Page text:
Rather than spending several months cranking out a comprehensive requirements document, agile methods teach us that it is better to approach the creation of requirements as an iterative process. Creating requirements this way helps generate feedback, promotes collaboration, and enables teams to identify potential defects earlier in the software development lifecycle.
I recommend that the business analyst start by defining the high-level business requirement, describing who needs the functionality for what purpose and why. Then, rather than working in isolation, the analyst should go back to the major stakeholders to get feedback. Does the high-level requirement adequately describe the business need? Is there enough information to get developersstarted? If not, drill down to add an appropriate level of detail and check in again with the stakeholders. Repeat until there is agreement that there is enough information, and then let the developers get going.
Remember that different requirements will require different levels of detail. Reduce complexity by providing just enough elaboration without overdoing it. This will save time for both the business analysts who define the requirements and the application team members who consume them.
Requirements do not have to be written in paragraph form or as lines of code. Sometimes, a picture really is worth a thousand words. Agile methods teach us that visualization can increase understanding of both the requirements and the dependencies between requirements. Visualization can make it easier to identify potential problems, such as missing use cases. Pictures can also be easier to read and navigate than text-based requirements.
Even with these benefits, it does not make sense to visualize all requirements. The following criteria should be considered when deciding whether to use visualization:
- Will requirements visualization speed up requirements definition, or will it add more time to the development process?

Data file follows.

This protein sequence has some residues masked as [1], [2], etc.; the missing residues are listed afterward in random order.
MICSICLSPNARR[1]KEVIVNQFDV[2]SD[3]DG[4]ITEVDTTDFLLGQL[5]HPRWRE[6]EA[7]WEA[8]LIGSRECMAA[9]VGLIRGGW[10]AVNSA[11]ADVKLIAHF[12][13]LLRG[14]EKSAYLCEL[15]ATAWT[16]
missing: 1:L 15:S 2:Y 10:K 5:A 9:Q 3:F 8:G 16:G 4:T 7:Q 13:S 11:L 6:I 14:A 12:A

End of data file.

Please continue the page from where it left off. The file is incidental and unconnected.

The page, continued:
- If a requirement is very complex and has too many sub-requirements, will creating a picture turn into a "spider's web" diagram that may overcomplicate the definition of the requirement?
- Does it make sense to visualize the high-level requirement only and define functional requirements associated with it as text, or is it appropriate to visualize all requirements?
- Should high-priority or high-risk requirements be the only candidates for visualization?
There are many methods to use for visualization of requirements. For example, when showing how a user will move through an application to make a purchase, using a tool such as Microsoft Visio to define process flows would be appropriate. However, mockups and more rich-content visualizations will be more suitable when describing how a new user interface should look.
Requirements visualization is not a panacea for business and IT communication, but it can act as a facilitator of better understanding between business analysts and the rest of the applications team.
Building applications right the first time is more important than ever. These applications not only need to meet the needs of the business, but they have to overcome extremely complex processes. To add to the challenge, customers are accustomed to accessing information when they want it, meaning the applications need to always be available, in an instant.
In order to overcome these complexities, organizations should leverage these practices to properly define application requirements. This will allow application teams to execute more efficiently, lower costs, and eliminate rework—all while meeting the needs of the business and providing instant results to customers.